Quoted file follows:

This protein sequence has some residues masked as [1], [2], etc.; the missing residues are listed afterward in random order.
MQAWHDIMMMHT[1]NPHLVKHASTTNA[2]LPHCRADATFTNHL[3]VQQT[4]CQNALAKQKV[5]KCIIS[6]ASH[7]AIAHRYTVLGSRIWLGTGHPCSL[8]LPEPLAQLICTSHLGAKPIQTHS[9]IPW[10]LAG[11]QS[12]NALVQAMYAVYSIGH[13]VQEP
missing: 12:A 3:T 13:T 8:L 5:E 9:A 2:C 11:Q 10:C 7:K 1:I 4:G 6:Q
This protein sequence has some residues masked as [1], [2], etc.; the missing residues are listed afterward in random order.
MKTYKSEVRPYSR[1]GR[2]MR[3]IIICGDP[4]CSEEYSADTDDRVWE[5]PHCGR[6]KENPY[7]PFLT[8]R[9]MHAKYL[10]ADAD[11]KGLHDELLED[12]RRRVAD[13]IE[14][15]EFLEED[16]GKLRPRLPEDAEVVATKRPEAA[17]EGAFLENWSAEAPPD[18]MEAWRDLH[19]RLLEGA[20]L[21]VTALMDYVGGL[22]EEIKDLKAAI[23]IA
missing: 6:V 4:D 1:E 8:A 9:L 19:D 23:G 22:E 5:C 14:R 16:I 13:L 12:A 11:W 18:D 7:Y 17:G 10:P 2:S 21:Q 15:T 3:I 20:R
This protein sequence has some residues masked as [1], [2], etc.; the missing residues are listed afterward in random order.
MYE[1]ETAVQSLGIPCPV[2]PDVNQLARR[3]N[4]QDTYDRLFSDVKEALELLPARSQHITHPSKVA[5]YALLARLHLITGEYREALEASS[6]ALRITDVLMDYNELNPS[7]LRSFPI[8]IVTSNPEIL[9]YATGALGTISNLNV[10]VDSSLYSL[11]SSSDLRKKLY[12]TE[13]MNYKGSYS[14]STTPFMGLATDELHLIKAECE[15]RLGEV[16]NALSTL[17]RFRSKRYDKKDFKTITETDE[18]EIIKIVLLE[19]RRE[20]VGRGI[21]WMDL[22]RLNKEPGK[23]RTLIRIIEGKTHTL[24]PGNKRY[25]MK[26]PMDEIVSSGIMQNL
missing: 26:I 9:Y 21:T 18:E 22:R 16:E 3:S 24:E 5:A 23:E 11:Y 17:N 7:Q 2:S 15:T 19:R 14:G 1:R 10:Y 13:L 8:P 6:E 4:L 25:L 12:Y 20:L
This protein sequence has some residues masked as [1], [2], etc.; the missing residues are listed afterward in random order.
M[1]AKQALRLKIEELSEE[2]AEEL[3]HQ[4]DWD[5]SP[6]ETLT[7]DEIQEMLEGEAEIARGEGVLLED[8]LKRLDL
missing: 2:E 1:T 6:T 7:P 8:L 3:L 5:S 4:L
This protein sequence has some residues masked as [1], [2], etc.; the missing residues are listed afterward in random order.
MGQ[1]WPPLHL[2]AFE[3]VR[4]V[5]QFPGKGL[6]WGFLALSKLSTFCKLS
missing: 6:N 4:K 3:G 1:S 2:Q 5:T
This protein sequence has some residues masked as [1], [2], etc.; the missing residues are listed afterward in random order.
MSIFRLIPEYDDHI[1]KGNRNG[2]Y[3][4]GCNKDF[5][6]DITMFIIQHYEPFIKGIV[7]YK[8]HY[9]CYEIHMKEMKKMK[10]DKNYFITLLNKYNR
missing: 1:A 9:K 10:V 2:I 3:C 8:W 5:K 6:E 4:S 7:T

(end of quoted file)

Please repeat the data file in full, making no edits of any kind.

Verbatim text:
This protein sequence has some residues masked as [1], [2], etc.; the missing residues are listed afterward in random order.
MQAWHDIMMMHT[1]NPHLVKHASTTNA[2]LPHCRADATFTNHL[3]VQQT[4]CQNALAKQKV[5]KCIIS[6]ASH[7]AIAHRYTVLGSRIWLGTGHPCSL[8]LPEPLAQLICTSHLGAKPIQTHS[9]IPW[10]LAG[11]QS[12]NALVQAMYAVYSIGH[13]VQEP
missing: 12:A 3:T 13:T 8:L 5:E 9:A 2:C 11:Q 10:C 7:K 1:I 4:G 6:Q
This protein sequence has some residues masked as [1], [2], etc.; the missing residues are listed afterward in random order.
MKTYKSEVRPYSR[1]GR[2]MR[3]IIICGDP[4]CSEEYSADTDDRVWE[5]PHCGR[6]KENPY[7]PFLT[8]R[9]MHAKYL[10]ADAD[11]KGLHDELLED[12]RRRVAD[13]IE[14][15]EFLEED[16]GKLRPRLPEDAEVVATKRPEAA[17]EGAFLENWSAEAPPD[18]MEAWRDLH[19]RLLEGA[20]L[21]VTALMDYVGGL[22]EEIKDLKAAI[23]IA
missing: 6:V 4:D 1:E 8:A 9:L 19:D 23:G 22:E 5:C 14:R 16:I 13:L 12:A 11:W 18:D 7:Y 17:G 10:P 2:S 21:Q 15:T 3:I 20:R
This protein sequence has some residues masked as [1], [2], etc.; the missing residues are listed afterward in random order.
MYE[1]ETAVQSLGIPCPV[2]PDVNQLARR[3]N[4]QDTYDRLFSDVKEALELLPARSQHITHPSKVA[5]YALLARLHLITGEYREALEASS[6]ALRITDVLMDYNELNPS[7]LRSFPI[8]IVTSNPEIL[9]YATGALGTISNLNV[10]VDSSLYSL[11]SSSDLRKKLY[12]TE[13]MNYKGSYS[14]STTPFMGLATDELHLIKAECE[15]RLGEV[16]NALSTL[17]RFRSKRYDKKDFKTITETDE[18]EIIKIVLLE[19]RRE[20]VGRGI[21]WMDL[22]RLNKEPGK[23]RTLIRIIEGKTHTL[24]PGNKRY[25]MK[26]PMDEIVSSGIMQNL
missing: 26:I 9:Y 21:T 18:E 22:R 16:E 3:S 24:E 5:A 23:E 11:Y 17:N 7:Q 2:S 15:T 19:R 14:G 1:R 10:Y 13:L 8:P 6:E 4:L 25:L 12:Y 20:L
This protein sequence has some residues masked as [1], [2], etc.; the missing residues are listed afterward in random order.
M[1]AKQALRLKIEELSEE[2]AEEL[3]HQ[4]DWD[5]SP[6]ETLT[7]DEIQEMLEGEAEIARGEGVLLED[8]LKRLDL
missing: 2:E 1:T 6:T 7:P 8:L 3:L 5:S 4:L
This protein sequence has some residues masked as [1], [2], etc.; the missing residues are listed afterward in random order.
MGQ[1]WPPLHL[2]AFE[3]VR[4]V[5]QFPGKGL[6]WGFLALSKLSTFCKLS
missing: 6:N 4:K 3:G 1:S 2:Q 5:T
This protein sequence has some residues masked as [1], [2], etc.; the missing residues are listed afterward in random order.
MSIFRLIPEYDDHI[1]KGNRNG[2]Y[3][4]GCNKDF[5][6]DITMFIIQHYEPFIKGIV[7]YK[8]HY[9]CYEIHMKEMKKMK[10]DKNYFITLLNKYNR
missing: 1:A 9:K 10:V 2:I 3:C 8:W 5:K 6:E 4:S 7:T